I miss knowing the exact spot in the local graveyard where my brother would jump out to spook all those city folk on the hayrack ride. I wonder whatever happened to the dozens of roasting sticks my dad designed and carefully labeled with our last name so they could be used year after year.

And since my parents aren't able to read this blog from their home in Ethiopia, I will even admit that I kind of maybe might be able to see how in the future I could possibly miss raking leaves for days and days and days (and days and days) every fall. Since I am no longer working, I may even get desperate enough to miss the penny my dad would pay us for each hedgeapple that we threw down our back hill and out of the way of the riding lawnmower.

Now that I am one of those cityfolk, and no longer spend weekend afternoons in the fall carrying caramel apple dip and s'more ingredients down the hill for the evening's gathering, I am thankful for the firepit that we were given this summer.

Thank you to Grandmother and Grandad for the memories that firepit brought up last night.

17 September 2008

My Refrigerator is Full

Now that Asher is involved with several "schools," our refrigerator represents well that a child lives here. Getting Asher to answer the question of what he did while I was at Bible Study or Mom 2 Mom is a challenge. I'm usually given a teenage type answer of "Mommy don't ask you questions," or "Mommy not say, 'what you do?'" But every once in a while he provides me with some interesting details.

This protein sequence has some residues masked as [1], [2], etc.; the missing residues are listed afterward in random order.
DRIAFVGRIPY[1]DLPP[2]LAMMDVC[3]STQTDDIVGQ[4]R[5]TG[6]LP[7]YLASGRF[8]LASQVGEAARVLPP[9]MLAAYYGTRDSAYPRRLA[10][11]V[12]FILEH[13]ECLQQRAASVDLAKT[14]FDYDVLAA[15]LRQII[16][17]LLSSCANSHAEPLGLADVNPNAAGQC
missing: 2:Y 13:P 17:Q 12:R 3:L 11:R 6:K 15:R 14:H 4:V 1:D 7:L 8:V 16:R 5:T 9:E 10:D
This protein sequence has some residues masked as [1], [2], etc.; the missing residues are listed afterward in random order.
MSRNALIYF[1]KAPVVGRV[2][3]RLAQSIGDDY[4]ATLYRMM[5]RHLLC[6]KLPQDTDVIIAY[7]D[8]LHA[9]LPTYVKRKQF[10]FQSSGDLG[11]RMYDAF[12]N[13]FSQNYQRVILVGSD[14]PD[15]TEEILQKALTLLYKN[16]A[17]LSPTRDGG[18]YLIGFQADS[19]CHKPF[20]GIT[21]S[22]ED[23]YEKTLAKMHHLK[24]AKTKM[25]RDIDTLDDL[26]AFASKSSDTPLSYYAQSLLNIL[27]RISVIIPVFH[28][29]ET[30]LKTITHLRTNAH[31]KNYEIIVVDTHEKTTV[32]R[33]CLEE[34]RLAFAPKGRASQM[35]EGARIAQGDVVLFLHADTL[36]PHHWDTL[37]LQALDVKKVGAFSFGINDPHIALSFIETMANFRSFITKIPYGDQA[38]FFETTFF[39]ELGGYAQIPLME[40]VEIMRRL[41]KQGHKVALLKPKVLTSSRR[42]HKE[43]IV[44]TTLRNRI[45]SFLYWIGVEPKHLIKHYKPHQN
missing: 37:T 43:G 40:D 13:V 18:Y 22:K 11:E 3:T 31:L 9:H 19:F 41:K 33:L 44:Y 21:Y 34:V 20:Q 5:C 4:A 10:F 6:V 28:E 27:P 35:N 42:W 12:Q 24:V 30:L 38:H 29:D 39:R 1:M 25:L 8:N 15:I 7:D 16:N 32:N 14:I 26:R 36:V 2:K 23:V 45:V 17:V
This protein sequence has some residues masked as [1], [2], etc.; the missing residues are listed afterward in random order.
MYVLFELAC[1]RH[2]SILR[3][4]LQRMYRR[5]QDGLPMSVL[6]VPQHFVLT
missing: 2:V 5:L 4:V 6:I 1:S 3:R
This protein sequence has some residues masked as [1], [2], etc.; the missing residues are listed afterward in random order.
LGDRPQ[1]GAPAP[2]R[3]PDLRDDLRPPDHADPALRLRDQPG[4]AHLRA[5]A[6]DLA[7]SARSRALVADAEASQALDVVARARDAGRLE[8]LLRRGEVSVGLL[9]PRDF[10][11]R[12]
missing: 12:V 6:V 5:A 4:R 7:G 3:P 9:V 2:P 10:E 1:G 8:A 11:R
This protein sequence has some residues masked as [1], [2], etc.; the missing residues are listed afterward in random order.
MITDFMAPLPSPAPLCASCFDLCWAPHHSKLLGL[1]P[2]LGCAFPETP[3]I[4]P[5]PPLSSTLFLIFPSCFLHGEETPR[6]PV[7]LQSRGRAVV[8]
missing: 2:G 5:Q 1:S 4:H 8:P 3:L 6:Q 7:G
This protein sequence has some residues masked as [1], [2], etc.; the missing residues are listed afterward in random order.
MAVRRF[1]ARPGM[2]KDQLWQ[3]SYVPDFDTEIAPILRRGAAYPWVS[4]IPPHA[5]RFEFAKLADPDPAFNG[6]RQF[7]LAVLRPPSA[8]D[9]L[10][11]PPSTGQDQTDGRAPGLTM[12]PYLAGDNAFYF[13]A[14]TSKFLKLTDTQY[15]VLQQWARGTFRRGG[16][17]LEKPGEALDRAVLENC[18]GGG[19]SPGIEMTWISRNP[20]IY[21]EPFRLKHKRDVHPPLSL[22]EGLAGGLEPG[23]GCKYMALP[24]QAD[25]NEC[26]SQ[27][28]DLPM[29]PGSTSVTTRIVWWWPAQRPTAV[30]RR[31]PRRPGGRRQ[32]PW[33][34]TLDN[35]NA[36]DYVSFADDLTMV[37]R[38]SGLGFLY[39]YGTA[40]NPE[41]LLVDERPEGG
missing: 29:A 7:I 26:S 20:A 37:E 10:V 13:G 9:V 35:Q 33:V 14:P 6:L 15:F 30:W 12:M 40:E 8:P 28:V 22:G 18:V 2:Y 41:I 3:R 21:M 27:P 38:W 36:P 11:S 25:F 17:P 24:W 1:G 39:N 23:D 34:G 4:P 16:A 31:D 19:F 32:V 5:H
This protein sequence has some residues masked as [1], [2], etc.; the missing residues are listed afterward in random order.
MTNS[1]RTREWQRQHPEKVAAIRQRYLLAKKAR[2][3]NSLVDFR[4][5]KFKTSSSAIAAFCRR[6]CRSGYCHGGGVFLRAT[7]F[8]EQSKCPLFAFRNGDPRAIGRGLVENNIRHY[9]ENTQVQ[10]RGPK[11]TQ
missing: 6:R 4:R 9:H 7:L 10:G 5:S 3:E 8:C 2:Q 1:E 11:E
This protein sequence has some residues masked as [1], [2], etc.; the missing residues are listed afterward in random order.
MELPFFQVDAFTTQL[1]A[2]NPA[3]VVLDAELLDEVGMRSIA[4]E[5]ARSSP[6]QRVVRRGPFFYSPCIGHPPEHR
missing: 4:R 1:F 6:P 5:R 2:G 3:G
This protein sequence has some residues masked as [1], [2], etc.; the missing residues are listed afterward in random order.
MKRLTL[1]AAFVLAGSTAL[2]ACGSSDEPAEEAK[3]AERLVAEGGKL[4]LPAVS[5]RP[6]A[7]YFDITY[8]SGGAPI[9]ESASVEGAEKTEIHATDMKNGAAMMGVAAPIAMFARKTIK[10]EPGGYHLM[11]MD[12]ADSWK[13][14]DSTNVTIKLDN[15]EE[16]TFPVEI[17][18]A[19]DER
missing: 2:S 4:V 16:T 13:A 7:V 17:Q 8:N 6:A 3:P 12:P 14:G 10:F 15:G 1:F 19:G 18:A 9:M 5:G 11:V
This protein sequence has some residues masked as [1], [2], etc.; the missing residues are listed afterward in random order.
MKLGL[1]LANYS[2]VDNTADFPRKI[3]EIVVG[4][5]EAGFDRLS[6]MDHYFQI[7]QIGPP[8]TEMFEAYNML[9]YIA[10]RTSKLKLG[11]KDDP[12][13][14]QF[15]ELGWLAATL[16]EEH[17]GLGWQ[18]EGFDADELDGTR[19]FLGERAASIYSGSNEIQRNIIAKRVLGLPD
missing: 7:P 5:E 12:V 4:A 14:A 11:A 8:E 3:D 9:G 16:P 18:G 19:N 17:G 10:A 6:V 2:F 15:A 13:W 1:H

Yesterday after Bible Study and after we established the fact that Mommy was going to be asking questions and he needed to answer if he wanted to listen to his Bee Music CD, I learned "you grab that guitar." Today after Mom 2 Mom I learned, "teacher say, you get down from box." When I ask about whether he heard a story, sang songs, or even had a snack, I hear an emphatic "no!"

When we eventually get home from our morning activities, and are eating lunch, I often find out a few more details about the day. I love all of you teachers who take the time to provide parents with information describing what you talked about during the day, because those guides help me to at least know what questions to ask.

Yesterday during lunch, we sang the song "God is so Good" and repeated his memory verse from Bible Study. Today we talked about creation and how "God created the trees and the Earth." He gets so proud of himself after he says his verse and continues to repeat it as long as he gets any kind of reaction.

13 September 2008

The Bishop is Missing

"Mommy, help you find bishop!"
"Knight wants eat cookie."
"Go to Farmer's market, play chess!"

Tonight, I'm coming out of the closet about yet another obsession of Asher's which is not exactly typical for a two year old. In recent days, I have heard Asher say each of the above phrases.

We are all kind of relieved that he no longer begs to open the cleaning supply cabinet every day and doesn't (usually) ask to sleep with his "cleaning supplies" anymore, but Asher's latest love is almost as worrisome for such a little boy.

Walter and I are impressed that he does know the name of all of the chess pieces, can set the board with each piece in its starting position, and has a basic idea of how each piece can move. We just get a little worried when these pieces take the place of stuffed animals in his bed or when he tries to walk around imitating how a bishop would walk.